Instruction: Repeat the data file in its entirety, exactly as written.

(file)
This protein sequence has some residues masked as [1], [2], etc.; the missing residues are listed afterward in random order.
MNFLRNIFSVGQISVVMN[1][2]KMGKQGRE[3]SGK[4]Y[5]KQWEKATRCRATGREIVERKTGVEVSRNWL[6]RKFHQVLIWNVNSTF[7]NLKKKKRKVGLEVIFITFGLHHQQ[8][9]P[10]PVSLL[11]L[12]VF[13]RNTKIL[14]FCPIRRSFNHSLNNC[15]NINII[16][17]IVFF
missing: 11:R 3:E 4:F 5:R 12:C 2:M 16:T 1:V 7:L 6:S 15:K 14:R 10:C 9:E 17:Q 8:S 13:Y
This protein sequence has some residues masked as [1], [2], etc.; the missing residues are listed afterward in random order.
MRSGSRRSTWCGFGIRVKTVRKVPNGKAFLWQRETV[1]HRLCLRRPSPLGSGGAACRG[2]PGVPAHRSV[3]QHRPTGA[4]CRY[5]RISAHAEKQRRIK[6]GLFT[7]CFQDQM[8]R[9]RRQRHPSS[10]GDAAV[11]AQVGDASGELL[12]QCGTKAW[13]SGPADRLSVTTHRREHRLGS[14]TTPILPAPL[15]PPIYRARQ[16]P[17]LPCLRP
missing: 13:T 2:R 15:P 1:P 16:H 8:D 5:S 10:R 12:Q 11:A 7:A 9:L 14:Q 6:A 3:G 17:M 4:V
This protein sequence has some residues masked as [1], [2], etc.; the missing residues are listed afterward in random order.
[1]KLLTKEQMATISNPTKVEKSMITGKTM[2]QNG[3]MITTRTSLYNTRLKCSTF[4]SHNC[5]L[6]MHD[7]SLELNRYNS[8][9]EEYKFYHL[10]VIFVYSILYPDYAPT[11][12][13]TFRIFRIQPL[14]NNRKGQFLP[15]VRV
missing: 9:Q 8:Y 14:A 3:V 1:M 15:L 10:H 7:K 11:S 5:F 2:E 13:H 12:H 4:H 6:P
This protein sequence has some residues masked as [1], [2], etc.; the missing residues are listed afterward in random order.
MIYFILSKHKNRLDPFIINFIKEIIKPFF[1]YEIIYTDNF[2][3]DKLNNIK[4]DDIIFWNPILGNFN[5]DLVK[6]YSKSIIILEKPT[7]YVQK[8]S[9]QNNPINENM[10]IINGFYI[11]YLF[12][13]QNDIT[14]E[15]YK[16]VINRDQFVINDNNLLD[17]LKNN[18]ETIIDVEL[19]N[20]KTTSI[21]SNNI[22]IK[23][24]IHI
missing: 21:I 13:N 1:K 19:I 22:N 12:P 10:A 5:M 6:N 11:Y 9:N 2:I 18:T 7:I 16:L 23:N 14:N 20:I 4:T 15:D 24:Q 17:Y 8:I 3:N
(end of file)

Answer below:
This protein sequence has some residues masked as [1], [2], etc.; the missing residues are listed afterward in random order.
MNFLRNIFSVGQISVVMN[1][2]KMGKQGRE[3]SGK[4]Y[5]KQWEKATRCRATGREIVERKTGVEVSRNWL[6]RKFHQVLIWNVNSTF[7]NLKKKKRKVGLEVIFITFGLHHQQ[8][9]P[10]PVSLL[11]L[12]VF[13]RNTKIL[14]FCPIRRSFNHSLNNC[15]NINII[16][17]IVFF
missing: 11:R 3:E 4:F 5:R 12:C 2:M 16:T 1:V 7:L 6:S 15:K 14:R 10:C 9:E 17:Q 8:S 13:Y
This protein sequence has some residues masked as [1], [2], etc.; the missing residues are listed afterward in random order.
MRSGSRRSTWCGFGIRVKTVRKVPNGKAFLWQRETV[1]HRLCLRRPSPLGSGGAACRG[2]PGVPAHRSV[3]QHRPTGA[4]CRY[5]RISAHAEKQRRIK[6]GLFT[7]CFQDQM[8]R[9]RRQRHPSS[10]GDAAV[11]AQVGDASGELL[12]QCGTKAW[13]SGPADRLSVTTHRREHRLGS[14]TTPILPAPL[15]PPIYRARQ[16]P[17]LPCLRP
missing: 13:T 2:R 15:P 1:P 16:H 8:D 5:S 10:R 12:Q 11:A 7:A 9:L 14:Q 6:A 3:G 17:M 4:V
This protein sequence has some residues masked as [1], [2], etc.; the missing residues are listed afterward in random order.
[1]KLLTKEQMATISNPTKVEKSMITGKTM[2]QNG[3]MITTRTSLYNTRLKCSTF[4]SHNC[5]L[6]MHD[7]SLELNRYNS[8][9]EEYKFYHL[10]VIFVYSILYPDYAPT[11][12][13]TFRIFRIQPL[14]NNRKGQFLP[15]VRV
missing: 9:Q 8:Y 14:A 3:V 1:M 15:L 10:H 7:K 11:S 5:F 2:E 13:H 12:H 4:H 6:P
This protein sequence has some residues masked as [1], [2], etc.; the missing residues are listed afterward in random order.
MIYFILSKHKNRLDPFIINFIKEIIKPFF[1]YEIIYTDNF[2][3]DKLNNIK[4]DDIIFWNPILGNFN[5]DLVK[6]YSKSIIILEKPT[7]YVQK[8]S[9]QNNPINENM[10]IINGFYI[11]YLF[12][13]QNDIT[14]E[15]YK[16]VINRDQFVINDNNLLD[17]LKNN[18]ETIIDVEL[19]N[20]KTTSI[21]SNNI[22]IK[23][24]IHI
missing: 21:I 13:N 1:K 19:I 22:N 12:P 10:A 5:M 6:N 11:Y 9:N 2:I 18:T 7:I 16:L 23:N 14:N 20:I 4:T 15:D 24:Q 17:Y 8:I 3:N